by Ross on September 12, 2012
Ross

Andrew, 

I am sure that Justice Binnie, being the great legal mind that he is, will have asked David Bain some searching questions, and I await reading his report. I imagine some of the questions asked of Bain will include:

What did David do in the 15-20 minutes from when he returned home from his paper run until he phoned for an ambulance?

How long after he heard Laniet gurgling did he call for an ambulance?

What were his thoughts when he heard Laniet gurgling and did he try to help her?

Did he turn on and turn off the light in her room that morning?

How did he get bruises on his face and grazes on his knee and left shoulder?

How did he get the blood of his brother Stephen on his shorts and t-shirt?

Why did he tell the 111 operator that his family were all dead and then say he had only seen his parents’ bodies?

When did he learn that his brother and sisters had died?

Why did he enter the gate on the property of Mrs Mitchell on the morning of the killings?

Did he discuss, with two high school friends, the possibility of abducting and raping a female jogger and using his paper run as an alibi?

Did he, as Arawa allegedly told a friend, walk around inside the house holding a gun intimidating the family?

What motivated him to say, after his first trial, that the judge “was very kind to me during the trial”?

Did he think the first trial judge was kind when the judge said that he had acted “with a significant degree of cunning and premeditation"?

Does he know how did blood came to be found inside the duvet cover on his bed?

Did he own a pair of white opera gloves and where did he keep them? Where were the gloves the night before the murders?

Whilst in prison, David allegedly said:  "I find this state of limbo depressing and often hard to live with [being in prison], but it is eminently easier than being constantly crushed by shattered dreams, destroyed plans, broken promises and betrayals, by all I once held dear”? What dreams were shattered, what plans were destroyed, what promises were broken, and what betrayals did he suffer?

Did David take a motorbike for a test run some weeks before the murders and crash it? If so, did he have – at the time of the murders – an outstanding debt regarding the motorbike? If so, how much was the outstanding debt and did David promise to pay it? Did David pay that debt?

What was David’s yearly income (if any) and what was his financial position?

Did David have in his bedroom a piece of cardboard with five hand drawn circular targets which had various bullet holes in and around them? Who drew the five circular targets and did they represent anything in particular? Why five targets?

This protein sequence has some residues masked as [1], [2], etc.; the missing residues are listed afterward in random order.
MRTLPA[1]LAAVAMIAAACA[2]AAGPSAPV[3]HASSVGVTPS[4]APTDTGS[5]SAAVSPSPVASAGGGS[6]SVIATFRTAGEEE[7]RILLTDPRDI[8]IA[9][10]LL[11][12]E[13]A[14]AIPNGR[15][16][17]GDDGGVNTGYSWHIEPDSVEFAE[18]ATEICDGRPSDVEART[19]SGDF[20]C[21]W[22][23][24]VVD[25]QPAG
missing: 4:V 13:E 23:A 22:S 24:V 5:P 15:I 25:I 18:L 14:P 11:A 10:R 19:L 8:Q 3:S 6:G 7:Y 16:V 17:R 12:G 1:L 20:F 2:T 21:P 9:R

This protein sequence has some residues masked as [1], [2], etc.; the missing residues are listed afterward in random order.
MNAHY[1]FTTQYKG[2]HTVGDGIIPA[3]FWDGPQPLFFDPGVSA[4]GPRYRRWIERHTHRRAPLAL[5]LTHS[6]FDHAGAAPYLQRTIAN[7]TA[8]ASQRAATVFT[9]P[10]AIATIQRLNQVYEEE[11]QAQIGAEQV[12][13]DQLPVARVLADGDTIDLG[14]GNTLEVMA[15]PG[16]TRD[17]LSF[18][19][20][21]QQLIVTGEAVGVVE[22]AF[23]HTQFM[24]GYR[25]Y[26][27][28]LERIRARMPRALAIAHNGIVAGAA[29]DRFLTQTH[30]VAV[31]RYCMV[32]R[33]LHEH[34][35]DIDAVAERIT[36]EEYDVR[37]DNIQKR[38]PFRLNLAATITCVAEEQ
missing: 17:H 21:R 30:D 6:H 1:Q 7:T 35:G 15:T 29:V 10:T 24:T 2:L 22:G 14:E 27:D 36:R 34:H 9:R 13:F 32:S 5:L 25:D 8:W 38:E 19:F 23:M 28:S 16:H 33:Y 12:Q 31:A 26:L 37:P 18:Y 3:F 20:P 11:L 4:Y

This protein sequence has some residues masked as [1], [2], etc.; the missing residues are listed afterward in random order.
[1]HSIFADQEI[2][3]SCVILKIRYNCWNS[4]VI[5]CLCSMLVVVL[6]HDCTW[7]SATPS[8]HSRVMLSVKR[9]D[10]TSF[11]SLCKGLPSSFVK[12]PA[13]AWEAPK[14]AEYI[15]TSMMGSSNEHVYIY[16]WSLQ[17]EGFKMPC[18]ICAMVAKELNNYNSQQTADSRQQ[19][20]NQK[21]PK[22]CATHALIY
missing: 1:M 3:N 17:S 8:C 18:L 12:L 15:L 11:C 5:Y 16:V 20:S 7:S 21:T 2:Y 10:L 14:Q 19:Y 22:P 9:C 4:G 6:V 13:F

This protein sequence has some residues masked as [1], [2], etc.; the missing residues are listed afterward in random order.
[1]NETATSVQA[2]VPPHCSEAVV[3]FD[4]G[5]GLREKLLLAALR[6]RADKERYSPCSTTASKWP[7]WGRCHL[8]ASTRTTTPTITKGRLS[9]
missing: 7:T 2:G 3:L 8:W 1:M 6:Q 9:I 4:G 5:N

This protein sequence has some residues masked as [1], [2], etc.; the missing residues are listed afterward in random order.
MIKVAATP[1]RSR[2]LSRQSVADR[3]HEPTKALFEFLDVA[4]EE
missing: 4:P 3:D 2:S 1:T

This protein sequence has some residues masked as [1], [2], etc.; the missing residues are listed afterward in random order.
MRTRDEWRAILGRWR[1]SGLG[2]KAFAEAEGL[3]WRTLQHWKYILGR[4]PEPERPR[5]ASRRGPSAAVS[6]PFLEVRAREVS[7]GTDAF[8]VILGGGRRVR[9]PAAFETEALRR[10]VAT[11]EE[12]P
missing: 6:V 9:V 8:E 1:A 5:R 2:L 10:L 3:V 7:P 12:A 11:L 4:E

Can he explain his premonition – just days prior to the murders – that his family would be murdered?

Does he recall talking with a relative after the killings about “black hands taking them away”? If so, what was he talking about when referring to the black hands taking them away?

by Roger Brooking on September 15, 2012
Roger Brooking

A key point which is generally overlooked in any discussion about David Bain's guilt or innocence is the issue of motive. No motive was ever put forward by the prosecution - not surprising really because David had no motive to kill his entire family.

Robin Bain on the other hand had considerable motive. His marriage had broken up; he was having intercourse with his daughter - who was about to expose him; he was living in a caravan in squalid conditions; he was suicidally depressed.  

by Ross on September 16, 2012
Ross

Roger,

You claim that Robin Bain had a motive and then refer to unproven allegations. I suggest instead you might like to answer the questions above, which should be pretty simple given that David is innocent. As for motive, so David wouldn't have benefitted financially from the killings?

 

by Ross on September 16, 2012
Ross

The Bain family inheritance is allegedly worth "well over $600,000". You really don't think that is motive for murder?

http://www.stuff.co.nz/national/crime/2483334/Bain-relatives-seek-advice-over-inheritance

Shades of Jeremy Bamber, a then 24 year old who slaughtered his family, blamed his sister who he said killed 4 members of the family and then herself. Bamber stood to inherit the family fortune.

http://www.bbc.co.uk/news/uk-12427702

by Viona C on December 12, 2012
Viona C

Ross that article does little to support your claim of money as a motive for murder.

"The exact amount cannot be published because of suppression orders but, with interest over 15 years, the amount would be well over $600,000. In 1994 it was enough to build a substantial house."